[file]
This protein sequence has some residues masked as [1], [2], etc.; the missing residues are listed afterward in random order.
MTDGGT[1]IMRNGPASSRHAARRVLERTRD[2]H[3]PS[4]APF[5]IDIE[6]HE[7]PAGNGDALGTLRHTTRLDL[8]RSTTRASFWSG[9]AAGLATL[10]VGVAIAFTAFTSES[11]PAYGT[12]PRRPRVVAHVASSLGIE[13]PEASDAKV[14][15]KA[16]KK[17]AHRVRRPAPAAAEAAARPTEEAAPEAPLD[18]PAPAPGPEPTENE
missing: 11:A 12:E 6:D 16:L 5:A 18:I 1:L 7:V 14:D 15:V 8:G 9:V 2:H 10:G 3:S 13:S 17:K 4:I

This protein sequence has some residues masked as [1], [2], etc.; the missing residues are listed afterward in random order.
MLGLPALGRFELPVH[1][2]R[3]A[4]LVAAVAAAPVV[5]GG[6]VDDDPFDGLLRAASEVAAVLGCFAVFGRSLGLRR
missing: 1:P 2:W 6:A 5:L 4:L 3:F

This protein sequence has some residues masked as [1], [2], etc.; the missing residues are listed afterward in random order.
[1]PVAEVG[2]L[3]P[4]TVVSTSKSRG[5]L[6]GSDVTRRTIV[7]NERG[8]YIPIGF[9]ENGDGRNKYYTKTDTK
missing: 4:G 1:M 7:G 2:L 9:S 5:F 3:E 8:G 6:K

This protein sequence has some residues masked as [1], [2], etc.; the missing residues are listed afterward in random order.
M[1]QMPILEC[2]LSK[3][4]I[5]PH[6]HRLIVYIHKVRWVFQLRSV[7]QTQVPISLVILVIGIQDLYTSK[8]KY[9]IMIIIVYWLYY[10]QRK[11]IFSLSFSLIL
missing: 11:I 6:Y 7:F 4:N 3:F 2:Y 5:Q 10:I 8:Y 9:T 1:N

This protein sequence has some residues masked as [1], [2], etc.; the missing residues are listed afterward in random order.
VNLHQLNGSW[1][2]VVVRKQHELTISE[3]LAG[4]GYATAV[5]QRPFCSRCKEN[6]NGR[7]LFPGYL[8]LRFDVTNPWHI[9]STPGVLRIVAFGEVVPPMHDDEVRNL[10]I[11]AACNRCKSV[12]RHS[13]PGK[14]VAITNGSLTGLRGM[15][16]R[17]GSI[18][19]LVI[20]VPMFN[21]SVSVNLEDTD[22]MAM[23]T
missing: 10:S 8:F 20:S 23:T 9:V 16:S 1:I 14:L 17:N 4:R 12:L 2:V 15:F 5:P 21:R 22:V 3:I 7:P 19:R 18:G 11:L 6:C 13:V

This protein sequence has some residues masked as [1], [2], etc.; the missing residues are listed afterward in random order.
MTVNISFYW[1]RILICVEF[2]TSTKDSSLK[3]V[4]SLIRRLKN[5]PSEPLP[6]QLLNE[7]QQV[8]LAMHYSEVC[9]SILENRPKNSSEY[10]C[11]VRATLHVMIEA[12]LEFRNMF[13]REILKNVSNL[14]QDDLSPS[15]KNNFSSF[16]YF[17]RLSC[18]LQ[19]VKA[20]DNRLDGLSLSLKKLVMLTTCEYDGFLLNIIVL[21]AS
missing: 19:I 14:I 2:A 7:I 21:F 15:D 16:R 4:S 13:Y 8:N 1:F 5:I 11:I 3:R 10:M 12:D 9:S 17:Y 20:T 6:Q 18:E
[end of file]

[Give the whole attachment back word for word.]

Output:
This protein sequence has some residues masked as [1], [2], etc.; the missing residues are listed afterward in random order.
MTDGGT[1]IMRNGPASSRHAARRVLERTRD[2]H[3]PS[4]APF[5]IDIE[6]HE[7]PAGNGDALGTLRHTTRLDL[8]RSTTRASFWSG[9]AAGLATL[10]VGVAIAFTAFTSES[11]PAYGT[12]PRRPRVVAHVASSLGIE[13]PEASDAKV[14][15]KA[16]KK[17]AHRVRRPAPAAAEAAARPTEEAAPEAPLD[18]PAPAPGPEPTENE
missing: 11:A 12:E 6:D 16:L 5:A 18:I 1:L 7:V 14:D 15:V 8:G 9:V 2:H 10:G 3:S 13:S 17:K 4:I

This protein sequence has some residues masked as [1], [2], etc.; the missing residues are listed afterward in random order.
MLGLPALGRFELPVH[1][2]R[3]A[4]LVAAVAAAPVV[5]GG[6]VDDDPFDGLLRAASEVAAVLGCFAVFGRSLGLRR
missing: 1:P 2:W 6:A 5:L 4:L 3:F

This protein sequence has some residues masked as [1], [2], etc.; the missing residues are listed afterward in random order.
[1]PVAEVG[2]L[3]P[4]TVVSTSKSRG[5]L[6]GSDVTRRTIV[7]NERG[8]YIPIGF[9]ENGDGRNKYYTKTDTK
missing: 4:G 1:M 7:G 2:L 9:S 5:F 3:E 8:G 6:K

This protein sequence has some residues masked as [1], [2], etc.; the missing residues are listed afterward in random order.
M[1]QMPILEC[2]LSK[3][4]I[5]PH[6]HRLIVYIHKVRWVFQLRSV[7]QTQVPISLVILVIGIQDLYTSK[8]KY[9]IMIIIVYWLYY[10]QRK[11]IFSLSFSLIL
missing: 11:I 6:Y 7:F 4:N 3:F 2:Y 5:Q 10:I 8:Y 9:T 1:N

This protein sequence has some residues masked as [1], [2], etc.; the missing residues are listed afterward in random order.
VNLHQLNGSW[1][2]VVVRKQHELTISE[3]LAG[4]GYATAV[5]QRPFCSRCKEN[6]NGR[7]LFPGYL[8]LRFDVTNPWHI[9]STPGVLRIVAFGEVVPPMHDDEVRNL[10]I[11]AACNRCKSV[12]RHS[13]PGK[14]VAITNGSLTGLRGM[15][16]R[17]GSI[18][19]LVI[20]VPMFN[21]SVSVNLEDTD[22]MAM[23]T
missing: 10:S 8:F 20:S 23:T 9:V 16:S 1:I 14:L 17:N 4:R 12:L 2:V 15:F 5:P 21:R 22:V 3:I 7:P 19:R 18:G 11:L 6:C 13:V

This protein sequence has some residues masked as [1], [2], etc.; the missing residues are listed afterward in random order.
MTVNISFYW[1]RILICVEF[2]TSTKDSSLK[3]V[4]SLIRRLKN[5]PSEPLP[6]QLLNE[7]QQV[8]LAMHYSEVC[9]SILENRPKNSSEY[10]C[11]VRATLHVMIEA[12]LEFRNMF[13]REILKNVSNL[14]QDDLSPS[15]KNNFSSF[16]YF[17]RLSC[18]LQ[19]VKA[20]DNRLDGLSLSLKKLVMLTTCEYDGFLLNIIVL[21]AS
missing: 19:I 14:I 2:A 7:I 21:F 15:D 16:R 4:S 13:Y 8:N 1:F 5:I 11:I 3:R 10:M 12:D 9:S 17:Y 20:T 6:Q 18:E